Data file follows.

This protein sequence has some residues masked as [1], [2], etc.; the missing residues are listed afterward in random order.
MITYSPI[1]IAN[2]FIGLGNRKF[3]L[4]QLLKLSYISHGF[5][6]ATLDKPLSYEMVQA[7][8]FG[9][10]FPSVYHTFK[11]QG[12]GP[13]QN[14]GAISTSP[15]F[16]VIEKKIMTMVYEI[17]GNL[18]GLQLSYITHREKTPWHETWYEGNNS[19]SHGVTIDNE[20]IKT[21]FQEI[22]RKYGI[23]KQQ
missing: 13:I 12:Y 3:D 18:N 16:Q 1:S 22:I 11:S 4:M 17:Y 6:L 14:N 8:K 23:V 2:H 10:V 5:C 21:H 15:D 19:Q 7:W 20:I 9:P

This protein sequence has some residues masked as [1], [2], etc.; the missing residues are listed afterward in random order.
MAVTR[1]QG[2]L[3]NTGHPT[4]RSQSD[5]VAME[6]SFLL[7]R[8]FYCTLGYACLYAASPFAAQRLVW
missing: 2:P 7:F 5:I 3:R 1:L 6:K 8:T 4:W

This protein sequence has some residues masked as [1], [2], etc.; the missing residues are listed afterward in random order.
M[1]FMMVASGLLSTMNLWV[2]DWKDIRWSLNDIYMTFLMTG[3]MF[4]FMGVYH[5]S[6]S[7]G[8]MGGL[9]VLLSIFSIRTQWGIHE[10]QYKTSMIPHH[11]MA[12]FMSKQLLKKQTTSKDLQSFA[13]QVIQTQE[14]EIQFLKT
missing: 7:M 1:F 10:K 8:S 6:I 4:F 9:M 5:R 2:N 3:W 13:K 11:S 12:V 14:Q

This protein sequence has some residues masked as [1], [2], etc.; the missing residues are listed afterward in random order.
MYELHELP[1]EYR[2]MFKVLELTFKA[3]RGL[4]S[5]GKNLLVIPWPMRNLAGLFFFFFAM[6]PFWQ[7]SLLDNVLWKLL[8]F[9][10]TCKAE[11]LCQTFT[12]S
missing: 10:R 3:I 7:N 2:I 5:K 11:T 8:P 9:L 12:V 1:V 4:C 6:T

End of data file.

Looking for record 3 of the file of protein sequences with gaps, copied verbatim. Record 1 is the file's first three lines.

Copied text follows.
This protein sequence has some residues masked as [1], [2], etc.; the missing residues are listed afterward in random order.
M[1]FMMVASGLLSTMNLWV[2]DWKDIRWSLNDIYMTFLMTG[3]MF[4]FMGVYH[5]S[6]S[7]G[8]MGGL[9]VLLSIFSIRTQWGIHE[10]QYKTSMIPHH[11]MA[12]FMSKQLLKKQTTSKDLQSFA[13]QVIQTQE[14]EIQFLKT
missing: 7:M 1:F 10:K 8:S 6:I 4:F 9:M 5:R 2:N 3:W 13:K 11:S 12:V 14:Q